Lawyer Training Programs and Requirements

Oct 20, 2021

Lawyer Education Essential Info

A career as a lawyer includes providing legal assistance to people by helping them understand and navigate the legal system. Training to be a lawyer entails earning a bachelor's degree followed by a Juris Doctor (J.D.) degree from an ABA-accredited law school. Lawyers must also obtain licensure in their practicing state by taking and passing a state bar exam.

Prior to admission to law school, an applicant typically must take the Law School Admissions Test (LSAT). Law school typically takes around three years to complete. Furthermore, during law school, many students are hired for paid or unpaid clerkships or internships, which help to prepare them for the practical aspects of law practice and allow one to train to be a lawyer. After passing the bar exam and obtaining licensure, many graduates obtain positions in the private or public sector or for a non-profit law practice. An ideal lawyer candidate enjoys public speaking and has a good grasp of analytic research and writing.

Required Education Juris Doctor (J.D.) degree
Other Requirements State bar exam passage to obtain state licensure
Projected Job Growth (2019-2029) 4%*
Median Salary (May 2019) $122,960*

Source: *U.S. Bureau of Labor Statistics

Lawyer Training Programs

Becoming a lawyer typically requires students to earn an undergraduate degree and attend three years of law school. Some students receive advanced law degrees, which enables them to specialize in a certain field, conduct research, or teach.

Bachelor's Degree

Aspiring lawyers don't need to declare a specific major in which to earn their bachelor's degree. Rather, the U.S. Bureau of Labor Statistics (BLS) suggests that students major in degree programs that teach them potentially useful skills, such as writing, speaking, investigating, and critical-thinking (www.bls.gov). Beneficial courses may include political studies, history, economics, and philosophy. Students who want to specialize in a specific type of law can earn bachelor's degrees in a field relevant to the specialty, like business. These programs will prepare you for a career as a lawyer as you learn what training is needed to become a lawyer. In order to get accepted into law school, a strong undergraduate performance is helpful, and an LSAT exam score is more than likely required.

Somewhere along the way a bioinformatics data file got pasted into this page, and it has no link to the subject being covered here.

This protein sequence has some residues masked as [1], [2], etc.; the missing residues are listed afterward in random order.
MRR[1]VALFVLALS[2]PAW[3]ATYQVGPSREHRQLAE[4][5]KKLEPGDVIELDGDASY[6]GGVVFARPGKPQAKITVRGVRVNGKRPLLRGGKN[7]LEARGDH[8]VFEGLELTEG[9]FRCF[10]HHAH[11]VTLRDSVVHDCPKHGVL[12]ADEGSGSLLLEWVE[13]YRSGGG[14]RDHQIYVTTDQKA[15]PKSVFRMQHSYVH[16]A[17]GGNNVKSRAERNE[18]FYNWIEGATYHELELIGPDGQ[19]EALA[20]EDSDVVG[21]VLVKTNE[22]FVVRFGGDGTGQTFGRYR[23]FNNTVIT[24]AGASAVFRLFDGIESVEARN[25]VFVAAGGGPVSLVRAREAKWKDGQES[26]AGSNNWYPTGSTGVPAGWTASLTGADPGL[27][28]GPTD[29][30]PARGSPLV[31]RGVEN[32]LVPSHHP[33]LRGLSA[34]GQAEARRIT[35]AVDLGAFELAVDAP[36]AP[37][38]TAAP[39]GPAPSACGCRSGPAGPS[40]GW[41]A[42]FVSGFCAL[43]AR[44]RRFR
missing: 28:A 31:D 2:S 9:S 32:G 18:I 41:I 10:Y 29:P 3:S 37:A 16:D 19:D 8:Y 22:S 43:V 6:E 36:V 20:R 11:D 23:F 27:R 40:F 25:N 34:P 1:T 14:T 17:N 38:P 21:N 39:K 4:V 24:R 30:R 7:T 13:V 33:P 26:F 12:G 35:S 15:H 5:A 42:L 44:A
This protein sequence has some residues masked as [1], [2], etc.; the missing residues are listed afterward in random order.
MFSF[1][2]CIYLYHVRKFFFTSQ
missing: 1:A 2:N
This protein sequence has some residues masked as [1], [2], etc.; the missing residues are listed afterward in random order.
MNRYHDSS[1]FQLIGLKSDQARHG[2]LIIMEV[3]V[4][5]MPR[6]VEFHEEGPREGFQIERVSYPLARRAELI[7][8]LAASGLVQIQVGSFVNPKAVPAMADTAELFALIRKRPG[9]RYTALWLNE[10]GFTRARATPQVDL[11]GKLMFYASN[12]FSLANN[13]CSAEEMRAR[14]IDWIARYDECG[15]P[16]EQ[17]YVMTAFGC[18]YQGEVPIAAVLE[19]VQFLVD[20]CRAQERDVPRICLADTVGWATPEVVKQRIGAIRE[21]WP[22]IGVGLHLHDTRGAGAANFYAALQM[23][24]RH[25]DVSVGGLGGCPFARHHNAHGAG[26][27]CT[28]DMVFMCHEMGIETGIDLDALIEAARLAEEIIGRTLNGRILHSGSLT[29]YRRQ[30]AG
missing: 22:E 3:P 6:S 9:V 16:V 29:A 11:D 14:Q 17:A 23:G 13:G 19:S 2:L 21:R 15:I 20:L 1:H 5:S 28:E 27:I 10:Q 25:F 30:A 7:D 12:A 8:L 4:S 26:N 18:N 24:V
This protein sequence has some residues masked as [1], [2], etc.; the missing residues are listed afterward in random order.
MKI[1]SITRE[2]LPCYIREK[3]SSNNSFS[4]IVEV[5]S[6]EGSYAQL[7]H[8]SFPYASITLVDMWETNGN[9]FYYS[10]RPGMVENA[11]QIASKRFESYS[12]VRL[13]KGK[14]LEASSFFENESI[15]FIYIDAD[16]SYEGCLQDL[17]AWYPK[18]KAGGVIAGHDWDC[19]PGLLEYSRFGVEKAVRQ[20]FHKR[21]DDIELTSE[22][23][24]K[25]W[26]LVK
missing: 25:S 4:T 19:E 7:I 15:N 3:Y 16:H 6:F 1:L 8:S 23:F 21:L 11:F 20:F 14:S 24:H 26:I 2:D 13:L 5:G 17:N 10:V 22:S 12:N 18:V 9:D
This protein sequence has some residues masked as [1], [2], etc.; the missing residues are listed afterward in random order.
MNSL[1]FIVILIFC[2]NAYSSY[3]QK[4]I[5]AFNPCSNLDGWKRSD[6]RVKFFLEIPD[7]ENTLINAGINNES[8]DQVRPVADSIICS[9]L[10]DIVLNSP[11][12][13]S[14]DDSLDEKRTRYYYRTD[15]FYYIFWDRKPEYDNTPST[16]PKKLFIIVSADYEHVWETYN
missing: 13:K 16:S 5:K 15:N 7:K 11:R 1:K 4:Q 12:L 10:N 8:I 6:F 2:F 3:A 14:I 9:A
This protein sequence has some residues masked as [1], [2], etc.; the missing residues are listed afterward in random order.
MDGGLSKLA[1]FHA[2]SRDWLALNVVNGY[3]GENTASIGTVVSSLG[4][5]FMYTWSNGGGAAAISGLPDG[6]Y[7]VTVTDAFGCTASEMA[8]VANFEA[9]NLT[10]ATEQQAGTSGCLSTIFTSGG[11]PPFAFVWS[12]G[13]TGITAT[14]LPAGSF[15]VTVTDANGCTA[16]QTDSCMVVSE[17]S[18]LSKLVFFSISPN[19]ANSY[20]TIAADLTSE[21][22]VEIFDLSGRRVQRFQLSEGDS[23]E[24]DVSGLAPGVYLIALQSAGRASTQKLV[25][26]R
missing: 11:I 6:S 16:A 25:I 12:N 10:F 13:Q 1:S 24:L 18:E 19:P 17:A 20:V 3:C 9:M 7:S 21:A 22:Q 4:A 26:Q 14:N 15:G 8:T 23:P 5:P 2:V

The LSAT

The LSAT or Law School Admission Test is a test critical to beginning a career in law in the US, Canada, and other countries. This test will ensure that future law students possess the skills necessary to be successful throughout their time at law school. The LSAT tests a student's reason, reading comprehension, and writing skills. The results that a student obtains taking this test are typically a critical factor in their acceptance into law programs. This test is composed of two parts. The first part is a multiple-choice test designed to test a student's ability to use both analytical reasoning and logical reasoning. The second portion of the test is a written essay designed to test one's writing skills. The LSAT costs $200 dollars to take.

Law School

J.D. Degree

After earning a bachelor's degree, the next step is to graduate from law school and earn a Juris Doctor (J.D.) degree. Here one will work on the basic lawyer training requirements. Law schools accept students based on several factors, including their undergraduate grade point average and major, recommendations, personal essays, extracurricular activities, work experience, and Law School Admission Test scores.